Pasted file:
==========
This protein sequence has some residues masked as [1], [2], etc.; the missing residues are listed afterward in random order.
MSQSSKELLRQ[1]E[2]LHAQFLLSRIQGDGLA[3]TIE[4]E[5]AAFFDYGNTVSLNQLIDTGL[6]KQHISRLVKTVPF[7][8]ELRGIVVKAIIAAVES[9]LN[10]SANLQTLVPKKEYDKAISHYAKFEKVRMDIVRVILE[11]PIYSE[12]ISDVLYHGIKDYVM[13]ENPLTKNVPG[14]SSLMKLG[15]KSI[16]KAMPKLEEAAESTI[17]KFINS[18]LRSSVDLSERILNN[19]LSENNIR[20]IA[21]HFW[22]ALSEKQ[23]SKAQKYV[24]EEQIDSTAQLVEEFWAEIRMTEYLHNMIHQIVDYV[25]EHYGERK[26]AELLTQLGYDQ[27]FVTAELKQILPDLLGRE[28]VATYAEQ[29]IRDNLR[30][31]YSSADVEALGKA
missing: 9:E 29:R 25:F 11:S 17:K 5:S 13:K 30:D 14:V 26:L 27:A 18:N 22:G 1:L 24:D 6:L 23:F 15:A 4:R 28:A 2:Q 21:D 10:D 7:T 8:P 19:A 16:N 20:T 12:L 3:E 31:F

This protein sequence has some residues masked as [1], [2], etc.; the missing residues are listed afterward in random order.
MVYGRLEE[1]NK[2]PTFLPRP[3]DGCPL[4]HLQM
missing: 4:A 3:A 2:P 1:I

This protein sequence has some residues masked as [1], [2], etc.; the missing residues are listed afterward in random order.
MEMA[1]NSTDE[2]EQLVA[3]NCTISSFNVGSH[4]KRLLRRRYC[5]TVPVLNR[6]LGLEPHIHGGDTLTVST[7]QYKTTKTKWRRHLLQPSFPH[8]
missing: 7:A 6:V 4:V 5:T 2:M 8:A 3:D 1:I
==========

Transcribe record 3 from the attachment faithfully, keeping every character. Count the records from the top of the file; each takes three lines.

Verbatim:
This protein sequence has some residues masked as [1], [2], etc.; the missing residues are listed afterward in random order.
MEMA[1]NSTDE[2]EQLVA[3]NCTISSFNVGSH[4]KRLLRRRYC[5]TVPVLNR[6]LGLEPHIHGGDTLTVST[7]QYKTTKTKWRRHLLQPSFPH[8]
missing: 7:A 6:V 4:V 5:T 2:M 8:A 3:D 1:I